Posted by Levinus Nwabughiogu | 9 August 2017 | 1,455 times
Former President Goodluck Jonathan has expressed worry over the reports of a hate song against the Igbo people of the South East in some states of the north, saying that it must not be ignored.
Jonathan also expressed shock and disbelief over the Catholic Church shooting in Ozubulu, Anambra State, that claimed the lives of many innocent worshipers on Sunday.
Recall that a certain hate song has been circulating in the north against the Igbo lately. Curiously, it is coming on the heels of a quit notice handed down to Ndigbo by a coalition of northern youth groups to vacate the region on or before October 1, this year. The imbroglio generated by the ultimatum is yet to simmer down despite the litany of condemnations that trailed it.
Reacting to the ill developments on his Facebook page on Tuesday, the former President, largely known for his sermons of peace and unity, reminded the purveyors of the hate message that a similar song in Rwanda prompted a genocide whose pangs were still being felt to date. Like Rwanda, Nigeria had also passed through a 30-month civil war that saw over one million people dead and about the same figure languished in penury between 1967 and 1970. While suing for peace, Jonathan who notably reinforced love for willingly relinquishing power to President Muhammadu Buhari after 2015 Presidential election urged the security apparatus of the country to halt the spread of the hate song. He also condoled with the survivors and the families of the victims of the Anambra massacre and prayed for the soul of the departed.
He wrote: “I have taken my time before commenting on the killings at the St. Philips Catholic Church, Ozubulu, in Anambra State, in order that I could be accurately briefed on the truth of the matter.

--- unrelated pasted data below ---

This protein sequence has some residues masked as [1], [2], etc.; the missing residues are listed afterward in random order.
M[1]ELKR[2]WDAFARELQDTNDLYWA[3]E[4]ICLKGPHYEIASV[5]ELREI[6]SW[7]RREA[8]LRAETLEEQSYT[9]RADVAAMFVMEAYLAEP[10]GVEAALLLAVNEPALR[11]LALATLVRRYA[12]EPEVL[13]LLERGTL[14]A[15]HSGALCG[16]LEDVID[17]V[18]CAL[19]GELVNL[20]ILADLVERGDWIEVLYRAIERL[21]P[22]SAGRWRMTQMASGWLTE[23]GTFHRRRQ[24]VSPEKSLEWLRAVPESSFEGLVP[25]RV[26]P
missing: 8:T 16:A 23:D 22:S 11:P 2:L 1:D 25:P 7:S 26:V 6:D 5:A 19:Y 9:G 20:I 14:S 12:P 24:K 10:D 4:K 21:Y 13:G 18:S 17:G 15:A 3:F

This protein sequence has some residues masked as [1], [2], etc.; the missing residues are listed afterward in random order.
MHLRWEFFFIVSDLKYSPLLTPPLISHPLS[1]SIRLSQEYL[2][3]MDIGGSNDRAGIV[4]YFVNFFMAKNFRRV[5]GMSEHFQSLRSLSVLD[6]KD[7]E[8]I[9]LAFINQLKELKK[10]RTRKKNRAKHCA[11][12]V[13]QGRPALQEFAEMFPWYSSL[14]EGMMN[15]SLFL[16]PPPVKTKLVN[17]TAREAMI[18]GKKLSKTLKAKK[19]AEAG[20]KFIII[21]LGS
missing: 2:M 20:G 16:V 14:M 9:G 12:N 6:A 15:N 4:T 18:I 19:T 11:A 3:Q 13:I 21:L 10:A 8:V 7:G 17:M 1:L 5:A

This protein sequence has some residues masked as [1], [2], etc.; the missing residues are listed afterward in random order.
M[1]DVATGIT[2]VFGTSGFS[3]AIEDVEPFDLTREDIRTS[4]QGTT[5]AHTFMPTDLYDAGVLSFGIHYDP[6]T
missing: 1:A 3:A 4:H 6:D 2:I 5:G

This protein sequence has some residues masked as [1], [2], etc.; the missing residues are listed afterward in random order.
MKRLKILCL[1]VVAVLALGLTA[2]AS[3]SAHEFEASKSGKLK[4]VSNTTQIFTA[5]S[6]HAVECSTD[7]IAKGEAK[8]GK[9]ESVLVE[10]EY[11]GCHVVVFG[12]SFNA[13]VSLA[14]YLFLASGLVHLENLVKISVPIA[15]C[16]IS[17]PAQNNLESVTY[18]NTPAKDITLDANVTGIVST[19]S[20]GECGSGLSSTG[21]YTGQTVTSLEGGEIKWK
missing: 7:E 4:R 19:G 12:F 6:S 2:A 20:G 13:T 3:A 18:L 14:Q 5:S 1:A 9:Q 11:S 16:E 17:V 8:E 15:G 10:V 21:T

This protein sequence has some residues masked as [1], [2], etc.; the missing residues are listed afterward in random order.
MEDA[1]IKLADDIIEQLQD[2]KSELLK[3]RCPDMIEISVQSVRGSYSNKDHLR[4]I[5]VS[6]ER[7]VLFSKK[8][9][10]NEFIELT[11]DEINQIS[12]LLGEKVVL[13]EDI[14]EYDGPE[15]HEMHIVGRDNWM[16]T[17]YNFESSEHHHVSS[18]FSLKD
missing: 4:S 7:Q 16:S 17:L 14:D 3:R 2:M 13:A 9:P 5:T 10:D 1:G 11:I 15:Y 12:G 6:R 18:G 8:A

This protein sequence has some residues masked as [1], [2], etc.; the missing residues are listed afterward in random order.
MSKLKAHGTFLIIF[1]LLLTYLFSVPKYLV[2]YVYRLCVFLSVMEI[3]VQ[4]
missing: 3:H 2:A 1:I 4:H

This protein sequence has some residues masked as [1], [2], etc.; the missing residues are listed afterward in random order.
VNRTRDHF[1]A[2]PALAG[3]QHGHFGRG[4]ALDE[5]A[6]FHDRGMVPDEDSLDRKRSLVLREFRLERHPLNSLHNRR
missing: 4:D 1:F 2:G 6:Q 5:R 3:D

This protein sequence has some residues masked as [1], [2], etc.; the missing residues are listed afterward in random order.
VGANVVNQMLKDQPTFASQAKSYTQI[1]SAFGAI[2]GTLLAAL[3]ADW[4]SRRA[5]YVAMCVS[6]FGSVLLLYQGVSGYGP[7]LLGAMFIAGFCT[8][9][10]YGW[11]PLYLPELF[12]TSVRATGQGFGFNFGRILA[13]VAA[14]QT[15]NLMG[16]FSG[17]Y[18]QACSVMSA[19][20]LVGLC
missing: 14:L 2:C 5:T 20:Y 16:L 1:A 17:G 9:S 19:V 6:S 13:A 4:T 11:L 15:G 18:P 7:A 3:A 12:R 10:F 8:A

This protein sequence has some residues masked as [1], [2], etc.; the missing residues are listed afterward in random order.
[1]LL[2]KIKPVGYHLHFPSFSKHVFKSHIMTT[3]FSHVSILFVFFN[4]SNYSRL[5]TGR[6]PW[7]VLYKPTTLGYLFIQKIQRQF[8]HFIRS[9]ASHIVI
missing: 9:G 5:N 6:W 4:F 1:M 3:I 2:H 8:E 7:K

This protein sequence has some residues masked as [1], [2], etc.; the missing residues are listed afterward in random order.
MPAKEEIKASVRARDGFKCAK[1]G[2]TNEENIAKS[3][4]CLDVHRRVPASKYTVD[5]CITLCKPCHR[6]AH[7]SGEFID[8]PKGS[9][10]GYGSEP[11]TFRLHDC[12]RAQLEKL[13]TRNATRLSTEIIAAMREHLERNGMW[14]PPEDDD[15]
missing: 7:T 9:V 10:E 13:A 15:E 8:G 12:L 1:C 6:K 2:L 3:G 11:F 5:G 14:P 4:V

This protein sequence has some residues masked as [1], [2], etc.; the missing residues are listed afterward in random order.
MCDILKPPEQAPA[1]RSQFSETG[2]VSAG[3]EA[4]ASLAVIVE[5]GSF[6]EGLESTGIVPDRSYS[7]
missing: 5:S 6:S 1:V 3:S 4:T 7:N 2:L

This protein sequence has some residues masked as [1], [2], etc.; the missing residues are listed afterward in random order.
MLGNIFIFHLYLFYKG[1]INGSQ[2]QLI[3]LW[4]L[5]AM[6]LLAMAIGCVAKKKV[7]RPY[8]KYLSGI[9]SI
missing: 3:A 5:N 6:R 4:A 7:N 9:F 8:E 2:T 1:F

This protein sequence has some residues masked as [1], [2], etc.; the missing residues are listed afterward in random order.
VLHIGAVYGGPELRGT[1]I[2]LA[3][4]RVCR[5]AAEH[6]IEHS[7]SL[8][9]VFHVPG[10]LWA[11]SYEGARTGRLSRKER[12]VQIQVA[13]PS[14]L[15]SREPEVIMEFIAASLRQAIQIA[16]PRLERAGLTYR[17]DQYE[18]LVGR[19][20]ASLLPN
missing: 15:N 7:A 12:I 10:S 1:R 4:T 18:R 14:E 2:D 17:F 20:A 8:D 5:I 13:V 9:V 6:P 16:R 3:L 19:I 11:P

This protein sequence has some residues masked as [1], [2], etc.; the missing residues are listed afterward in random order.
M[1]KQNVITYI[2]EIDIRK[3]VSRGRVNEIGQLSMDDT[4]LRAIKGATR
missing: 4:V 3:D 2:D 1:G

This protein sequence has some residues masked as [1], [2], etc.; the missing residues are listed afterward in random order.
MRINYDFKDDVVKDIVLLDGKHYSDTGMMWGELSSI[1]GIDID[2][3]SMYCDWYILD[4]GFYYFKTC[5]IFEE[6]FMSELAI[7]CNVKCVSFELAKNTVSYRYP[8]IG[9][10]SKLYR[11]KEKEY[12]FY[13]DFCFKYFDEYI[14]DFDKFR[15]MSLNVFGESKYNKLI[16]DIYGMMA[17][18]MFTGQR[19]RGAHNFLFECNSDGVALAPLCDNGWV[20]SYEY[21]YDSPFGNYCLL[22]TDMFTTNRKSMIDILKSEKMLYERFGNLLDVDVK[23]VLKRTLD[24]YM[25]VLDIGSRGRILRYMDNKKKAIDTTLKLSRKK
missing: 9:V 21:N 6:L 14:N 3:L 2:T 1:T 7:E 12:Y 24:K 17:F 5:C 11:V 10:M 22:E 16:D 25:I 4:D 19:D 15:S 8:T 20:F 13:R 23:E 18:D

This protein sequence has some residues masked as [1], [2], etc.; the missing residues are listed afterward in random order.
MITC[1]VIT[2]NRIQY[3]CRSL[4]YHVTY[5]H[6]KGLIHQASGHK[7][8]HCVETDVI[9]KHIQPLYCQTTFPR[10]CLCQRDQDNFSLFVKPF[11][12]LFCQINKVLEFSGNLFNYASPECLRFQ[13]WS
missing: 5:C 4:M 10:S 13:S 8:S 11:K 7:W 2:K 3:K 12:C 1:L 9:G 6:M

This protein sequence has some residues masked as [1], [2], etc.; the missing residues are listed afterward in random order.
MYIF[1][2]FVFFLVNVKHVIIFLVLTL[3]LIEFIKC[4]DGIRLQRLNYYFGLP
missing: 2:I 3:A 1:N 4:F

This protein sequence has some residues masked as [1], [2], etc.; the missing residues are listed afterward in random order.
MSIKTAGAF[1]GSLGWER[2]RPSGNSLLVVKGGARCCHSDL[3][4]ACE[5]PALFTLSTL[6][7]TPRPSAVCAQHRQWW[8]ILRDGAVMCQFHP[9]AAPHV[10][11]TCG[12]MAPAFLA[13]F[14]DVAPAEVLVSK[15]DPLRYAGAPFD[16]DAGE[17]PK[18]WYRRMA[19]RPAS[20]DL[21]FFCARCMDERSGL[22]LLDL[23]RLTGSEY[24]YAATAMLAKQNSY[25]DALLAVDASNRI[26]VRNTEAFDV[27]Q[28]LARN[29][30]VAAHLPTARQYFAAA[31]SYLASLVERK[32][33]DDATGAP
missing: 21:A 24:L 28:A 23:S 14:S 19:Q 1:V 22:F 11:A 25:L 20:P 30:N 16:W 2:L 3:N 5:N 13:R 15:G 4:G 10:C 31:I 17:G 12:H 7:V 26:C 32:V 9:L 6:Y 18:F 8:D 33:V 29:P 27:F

“However, I condemn the killings and express my shock at such an event which is outside our culture of respect and reverence for religious places of worship and love for our fellow man.
“I condole with the survivors and the families of the victims and pray for the departed. In order to ensure that such occurrences never reoccur, we must rededicate ourselves to our principles of being our brother’s keeper and that without delay.
“I am also disturbed about the news of a song celebrating hatred against a particular Nigerian ethnic group. Given that a similar song is what ignited the Rwandan Genocide, as a nation, we must not take these reports lightly. I urge the security services to do their utmost to nip this wickedness in the bud.
“As I have said previously, we must understand and accept that all Nigerians are brothers and sisters born from the womb of one Nigeria. May this be uppermost in our minds as we pray that God may bless Nigeria. GEJ.”
•Text courtesy of Vanguard.
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